October 21, 2019
Benefits of a mortgage broker

AN increasing number of borrowers are seeking the services of a mortgage broker following revelations at the banking royal commission of shocking business practices among the major Australian banks.

Using a broker doesn’t necessarily cut the banks from the picture but it can provide reassurance that you’re getting the most suitable deal in the market.

There are three ways to get a loan: apply directly to your own bank; shop around; or a use the services of a broker.

A broker will save you time on research and the necessity of relying on a bank which will only provide guidance and information on loans in its own portfolio.

Mortgage brokers work on a commission basis which they need to explain to you. In comparison, a bank loan officer is an employee of the bank that would finance the loan.

In principle, the broker’s commission-only structure should ensure they focus on achieving the best outcome for the borrower, not the bank. Broker fees must be listed in a credit quote, which you should request before finalising any transaction.

One area where a conflict of interest can occur is in the fact that their commission comes from the lender. Lenders offer brokers varying levels of commission and an unscrupulous operator might put a favourable commission ahead of your best interest.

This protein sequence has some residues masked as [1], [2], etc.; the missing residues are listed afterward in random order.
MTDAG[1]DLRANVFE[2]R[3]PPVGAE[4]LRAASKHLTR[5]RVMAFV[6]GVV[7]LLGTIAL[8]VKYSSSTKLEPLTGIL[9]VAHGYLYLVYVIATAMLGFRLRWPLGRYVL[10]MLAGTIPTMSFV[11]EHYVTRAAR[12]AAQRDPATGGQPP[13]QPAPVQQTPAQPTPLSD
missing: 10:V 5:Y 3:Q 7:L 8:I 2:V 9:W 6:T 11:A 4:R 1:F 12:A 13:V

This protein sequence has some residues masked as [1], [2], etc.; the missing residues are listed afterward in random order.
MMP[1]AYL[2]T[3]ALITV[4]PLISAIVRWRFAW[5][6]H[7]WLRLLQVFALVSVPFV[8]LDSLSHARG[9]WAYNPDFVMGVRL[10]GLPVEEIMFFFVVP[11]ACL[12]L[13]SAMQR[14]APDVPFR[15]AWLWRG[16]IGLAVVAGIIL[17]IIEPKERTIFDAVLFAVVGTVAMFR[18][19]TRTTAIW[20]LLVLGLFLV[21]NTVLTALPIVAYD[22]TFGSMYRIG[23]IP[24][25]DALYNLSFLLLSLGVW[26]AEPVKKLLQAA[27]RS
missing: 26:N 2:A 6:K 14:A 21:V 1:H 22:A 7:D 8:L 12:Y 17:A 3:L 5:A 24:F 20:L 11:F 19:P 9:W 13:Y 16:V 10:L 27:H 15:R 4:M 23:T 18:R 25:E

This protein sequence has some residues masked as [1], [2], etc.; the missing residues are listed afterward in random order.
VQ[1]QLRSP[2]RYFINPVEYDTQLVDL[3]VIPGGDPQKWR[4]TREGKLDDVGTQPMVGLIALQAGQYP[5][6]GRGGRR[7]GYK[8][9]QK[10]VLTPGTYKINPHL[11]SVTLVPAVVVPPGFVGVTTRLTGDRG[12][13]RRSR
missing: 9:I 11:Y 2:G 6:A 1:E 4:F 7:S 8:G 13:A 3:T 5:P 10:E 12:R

The way to ensure this doesn’t happen is to discuss your needs with more than one broker. Good practitioners will have a large network of lenders and understand the relevant loan products.

They should be able to explain the obligations of each product and assist in comparing the benefits of fixed-rate mortgages against adjustable-rate mortgages. They will also be able to provide advice on an appropriate length of a loan, such as a 15-year or 25-year term.

When comparing brokers, notice if they genuinely listen to your needs or try to force fit you into a loan that they have pre-determined.

Once your needs are understood, a mortgage broker will seek interest from several lenders, negotiate an interest rate based on their own buying power, or the buying power of their franchise, and then close the deal on your behalf.

They may also be able to find a lender who will accept a loan application that a major bank has refused. Sometimes, this can involve an additional fee, especially where a poor credit or poor income records exist.

A mortgage broker should

  • Be the honest middle-man between the homeowner and the mortgage lender
  • Listen to your needs, not force-fit you into a loans product
  • Have access to a wide variety of financial products
  • Negotiate the best available interest rate directly with the lender, leveraging their own buying power
  • Advise on a suitable repayment period to meet a borrower’s lifestyle
  • Prepare the loan application, financial documents and issue mortgage pre-approvals
  • Be a good resource on the best place to find finance if your credit rating or income records are imperfect

This article is of a general nature. Readers should seek professional advice.